Lincoln County syringe exchange gaining traction

Published 7:23 am Thursday, December 7, 2017

STANFORD — With Kentucky leading the nation in Hepatitis C cases, Lincoln County’s syringe exchange program is working to remove “dirty” needles from streets and parks in the area.

“Our goal in this is to prevent Hepatitis C, HIV, those type of chronic diseases and any others related to those,” said Lincoln County Health Department Director Diane Miller. “That’s our number-one goal.”

Since its Aug. 1 implementation, the Lincoln County Harm Reduction Syringe Exchange Program has seen a few participants, Miller said.

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“I had some concern about individuals not coming in, but when I checked with surrounding counties, they say that’s how it was for them too,” she said. “I think it’s more-or-less a trust issue and I think that once individuals realize that we’re here to help them, across the board, then I think we’ll see more participation.”

Confidentialilty is a big part of building that trust, Miller said.

“We give them a form to complete and we don’t use names or anything like that,” she said. “We just have them put a letter on the form and that’s how we call them back. We never use a name when we call them back.”

Participants are called in the regular order of the clinic when they visit and no appointments are required, she added.

“Those that we have served thus far, they seem to be just fine with it,” Miller said.

The program offers free anonymous services such as a needle exchange, HIV testing, condoms and counseling. Confidential services are also available on a sliding fee scale, including pregnancy testing, STD testing, immunizations, Hepatitis C testing and treatment referrals.

Lincoln County’s program is a one-for-one exchange, meaning participants can exchange one used syringe for one clean syringe, Miller said.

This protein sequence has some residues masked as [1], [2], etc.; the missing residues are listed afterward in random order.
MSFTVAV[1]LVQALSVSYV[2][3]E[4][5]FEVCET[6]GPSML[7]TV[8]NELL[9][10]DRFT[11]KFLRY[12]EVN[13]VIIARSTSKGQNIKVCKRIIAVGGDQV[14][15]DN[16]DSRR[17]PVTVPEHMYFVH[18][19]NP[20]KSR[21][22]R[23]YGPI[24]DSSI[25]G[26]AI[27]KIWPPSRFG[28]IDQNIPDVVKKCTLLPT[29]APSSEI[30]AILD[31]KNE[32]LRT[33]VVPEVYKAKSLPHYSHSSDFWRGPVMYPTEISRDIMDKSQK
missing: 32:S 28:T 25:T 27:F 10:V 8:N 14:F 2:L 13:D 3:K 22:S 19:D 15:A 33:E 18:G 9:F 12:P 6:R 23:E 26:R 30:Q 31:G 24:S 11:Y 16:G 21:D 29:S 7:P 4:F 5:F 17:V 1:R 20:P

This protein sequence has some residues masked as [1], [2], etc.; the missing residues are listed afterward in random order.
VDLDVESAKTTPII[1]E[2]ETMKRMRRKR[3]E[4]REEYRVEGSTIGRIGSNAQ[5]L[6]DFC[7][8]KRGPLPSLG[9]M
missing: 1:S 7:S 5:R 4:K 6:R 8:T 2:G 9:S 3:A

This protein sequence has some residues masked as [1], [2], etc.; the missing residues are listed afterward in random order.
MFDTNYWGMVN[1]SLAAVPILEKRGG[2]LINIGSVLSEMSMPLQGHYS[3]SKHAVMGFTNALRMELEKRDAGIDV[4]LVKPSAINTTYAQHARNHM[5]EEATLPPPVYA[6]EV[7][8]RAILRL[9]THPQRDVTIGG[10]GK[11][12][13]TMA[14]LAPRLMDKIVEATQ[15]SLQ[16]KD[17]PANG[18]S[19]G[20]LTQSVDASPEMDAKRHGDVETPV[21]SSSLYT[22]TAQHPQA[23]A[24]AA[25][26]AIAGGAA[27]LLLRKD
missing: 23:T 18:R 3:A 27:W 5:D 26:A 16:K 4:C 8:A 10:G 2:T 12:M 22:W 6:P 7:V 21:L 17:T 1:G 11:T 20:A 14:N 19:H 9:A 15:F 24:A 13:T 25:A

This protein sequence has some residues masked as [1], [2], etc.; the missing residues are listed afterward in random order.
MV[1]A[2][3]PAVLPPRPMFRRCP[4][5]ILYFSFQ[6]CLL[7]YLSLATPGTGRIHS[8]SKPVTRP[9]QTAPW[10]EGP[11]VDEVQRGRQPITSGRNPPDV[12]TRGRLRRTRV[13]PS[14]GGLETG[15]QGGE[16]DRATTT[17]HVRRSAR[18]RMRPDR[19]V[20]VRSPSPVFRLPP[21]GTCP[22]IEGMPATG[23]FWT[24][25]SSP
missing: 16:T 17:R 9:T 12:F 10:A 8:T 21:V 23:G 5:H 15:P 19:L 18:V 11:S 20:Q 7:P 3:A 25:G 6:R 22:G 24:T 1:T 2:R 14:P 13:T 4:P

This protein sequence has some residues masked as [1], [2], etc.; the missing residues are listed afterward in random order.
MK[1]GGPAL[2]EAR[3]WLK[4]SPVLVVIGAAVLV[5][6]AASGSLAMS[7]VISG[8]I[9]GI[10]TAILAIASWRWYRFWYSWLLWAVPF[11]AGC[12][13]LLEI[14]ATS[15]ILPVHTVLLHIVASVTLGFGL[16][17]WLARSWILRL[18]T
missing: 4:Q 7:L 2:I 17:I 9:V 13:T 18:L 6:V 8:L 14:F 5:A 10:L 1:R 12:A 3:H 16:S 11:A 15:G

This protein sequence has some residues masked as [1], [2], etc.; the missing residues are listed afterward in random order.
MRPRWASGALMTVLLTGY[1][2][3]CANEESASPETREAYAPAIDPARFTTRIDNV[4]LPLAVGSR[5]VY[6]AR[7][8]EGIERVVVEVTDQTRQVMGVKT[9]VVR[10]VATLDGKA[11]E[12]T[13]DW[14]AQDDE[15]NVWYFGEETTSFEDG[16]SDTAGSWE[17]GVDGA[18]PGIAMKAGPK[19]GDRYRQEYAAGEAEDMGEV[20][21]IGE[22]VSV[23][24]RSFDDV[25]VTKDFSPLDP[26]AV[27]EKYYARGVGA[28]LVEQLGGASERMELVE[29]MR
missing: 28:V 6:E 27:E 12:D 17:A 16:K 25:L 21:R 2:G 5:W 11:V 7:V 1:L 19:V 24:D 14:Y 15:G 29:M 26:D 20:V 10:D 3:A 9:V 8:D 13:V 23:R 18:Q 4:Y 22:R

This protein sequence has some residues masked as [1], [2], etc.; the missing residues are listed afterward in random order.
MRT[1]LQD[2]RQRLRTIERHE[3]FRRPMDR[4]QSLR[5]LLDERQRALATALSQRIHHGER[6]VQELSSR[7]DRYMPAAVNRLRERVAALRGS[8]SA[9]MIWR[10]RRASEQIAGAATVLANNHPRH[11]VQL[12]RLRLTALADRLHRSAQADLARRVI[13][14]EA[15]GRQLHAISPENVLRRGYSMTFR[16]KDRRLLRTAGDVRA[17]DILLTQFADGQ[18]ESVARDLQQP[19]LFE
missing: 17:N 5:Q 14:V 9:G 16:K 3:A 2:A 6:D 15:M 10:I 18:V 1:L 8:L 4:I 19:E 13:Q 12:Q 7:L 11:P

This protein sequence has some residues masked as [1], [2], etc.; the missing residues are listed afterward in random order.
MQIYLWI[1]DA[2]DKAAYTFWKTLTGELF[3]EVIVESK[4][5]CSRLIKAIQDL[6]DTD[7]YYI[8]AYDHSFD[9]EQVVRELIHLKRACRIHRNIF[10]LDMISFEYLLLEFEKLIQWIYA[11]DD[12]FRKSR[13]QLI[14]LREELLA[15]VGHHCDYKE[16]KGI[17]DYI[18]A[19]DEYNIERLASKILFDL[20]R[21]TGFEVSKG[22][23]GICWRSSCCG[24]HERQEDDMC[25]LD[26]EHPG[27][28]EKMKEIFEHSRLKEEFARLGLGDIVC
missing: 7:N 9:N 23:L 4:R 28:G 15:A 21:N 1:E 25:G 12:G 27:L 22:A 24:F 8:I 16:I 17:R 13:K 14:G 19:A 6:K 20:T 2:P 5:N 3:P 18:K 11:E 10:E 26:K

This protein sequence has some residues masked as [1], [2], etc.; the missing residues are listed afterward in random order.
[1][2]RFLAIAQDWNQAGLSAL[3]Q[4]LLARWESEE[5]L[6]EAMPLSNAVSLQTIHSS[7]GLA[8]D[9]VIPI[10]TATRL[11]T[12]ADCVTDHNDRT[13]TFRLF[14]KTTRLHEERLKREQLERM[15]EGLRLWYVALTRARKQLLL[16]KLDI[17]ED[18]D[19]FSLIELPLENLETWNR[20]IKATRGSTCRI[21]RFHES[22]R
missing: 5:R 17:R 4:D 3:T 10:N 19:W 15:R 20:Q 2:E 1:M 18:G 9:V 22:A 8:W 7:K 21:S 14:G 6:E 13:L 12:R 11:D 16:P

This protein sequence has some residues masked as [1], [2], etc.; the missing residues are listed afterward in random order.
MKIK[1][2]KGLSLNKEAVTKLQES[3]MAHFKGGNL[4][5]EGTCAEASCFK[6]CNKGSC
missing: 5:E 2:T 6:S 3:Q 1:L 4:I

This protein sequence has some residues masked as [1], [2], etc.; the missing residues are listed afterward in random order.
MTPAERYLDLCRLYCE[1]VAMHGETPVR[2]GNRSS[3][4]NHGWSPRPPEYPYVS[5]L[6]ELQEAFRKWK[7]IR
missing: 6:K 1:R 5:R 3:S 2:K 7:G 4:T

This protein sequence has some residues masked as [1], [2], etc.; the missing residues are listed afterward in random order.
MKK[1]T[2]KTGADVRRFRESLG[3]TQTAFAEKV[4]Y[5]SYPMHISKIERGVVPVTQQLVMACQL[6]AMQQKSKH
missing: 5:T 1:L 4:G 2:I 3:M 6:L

“When they come into the department, they will get their clean needles and a Sharps container for them to discard their needles in and not throw them out on the streets,” she said. “When they come back with their needles, it’s needle-for-needle, but if they don’t have dirty needles to turn in, we’ll at least give them 10 because we don’t want them walking out the door without any.”

The program is also a way for those battling with substance abuse to learn about what treatment options are available.

“We do counseling in the area of substance abuse and then we also give them a card when they leave, and it has treatment centers on it and numbers they can call for help,” Miller said.

Funding for the syringe exchange came from the local Lincoln County Agency for Substance Abuse Policy.

“We’re so appreciative that our local ASAP board gave us $10,000,” Miller said.

With the local health department facing funding cuts, Miller said the ASAP donation was a big help.

The $10,000 helped fund the purchase of supplies needed to implement the syringe exchange program, including needles, alcohol swabs and sharps containers.

“The funding also allowed us to print our educational materials,” Miller said. “The state ASAP board approved us to use some of the funding to buy heavy-duty locking filing cabinets for our supplies.”

Miller said after studying programs in other areas and discussing what the local program should look like, the Lincoln County Board of Health is pleased to see it now being implemented.

“It’s whatever we can do to protect the health and safety of the public,” she said.


The Lincoln County Syringe Exchange Program is located at the Lincoln County Health Department, 44 Health Way, Stanford. The program is open Mondays, Wednesdays and Thursdays from 8 a.m. to 4 p.m. and Tuesdays from 8 a.m. to 5:30 p.m. For more details or questions, call the health department at (606) 365-3106.